A woman who endured torture then encountered her abusers in the corridors of power, and the desperation of parents who've lost their children to extremists. Plus, stories from around the globe about making a living.
Produced by: Thomas Schmidt, Nancy Isenson, Samantha Early and Neil King
For Loretta Rosales of the Philippines, the battle against torture is a war against impunity. She encountered the men who tortured her in the 1970s decades later, in the corridors of Congress.
Interview: Neil King and Samantha Early
Lured by the promise of a bright future, children from the Democratic Republic of Congo have been recruited by the ADF Nalu group, which opposes the government in neighboring Uganda. For their parents, it's devastating.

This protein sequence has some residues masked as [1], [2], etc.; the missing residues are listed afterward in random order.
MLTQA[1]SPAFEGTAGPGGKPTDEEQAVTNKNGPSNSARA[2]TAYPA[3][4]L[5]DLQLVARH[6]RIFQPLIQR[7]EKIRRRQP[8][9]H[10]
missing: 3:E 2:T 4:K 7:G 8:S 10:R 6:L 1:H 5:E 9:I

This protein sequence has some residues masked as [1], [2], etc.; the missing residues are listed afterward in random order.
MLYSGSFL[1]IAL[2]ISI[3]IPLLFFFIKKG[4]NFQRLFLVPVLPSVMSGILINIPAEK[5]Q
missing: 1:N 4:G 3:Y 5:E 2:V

Report: Gaius Kowene, Goma
In Pakistan, the divide between men and women extends to the police force. While the acceptance of policing as their career choice differs vastly for male and female officers, the dangers they face on the job do not.
Report: Beenish Ahmed, Rawalpindi
The Gaza Strip still faces massive economic challenges, especially in its textile industry. Sophia Trotoush-Argaman knows this all too well - she misses the days when her Es.Tee label could manufacture handbags in Gaza.
Report: Blair Cunningham, Tel Aviv
In Cambodia, many centuries-old art forms are at risk of extinction, after the radical Khmer Rouge targeted artists in the 1970s. Singer Phoeun Srey Pov, 24, is keeping the ancient Buddhist tradition of smot alive.
Report: Kyle James, Phnom Penh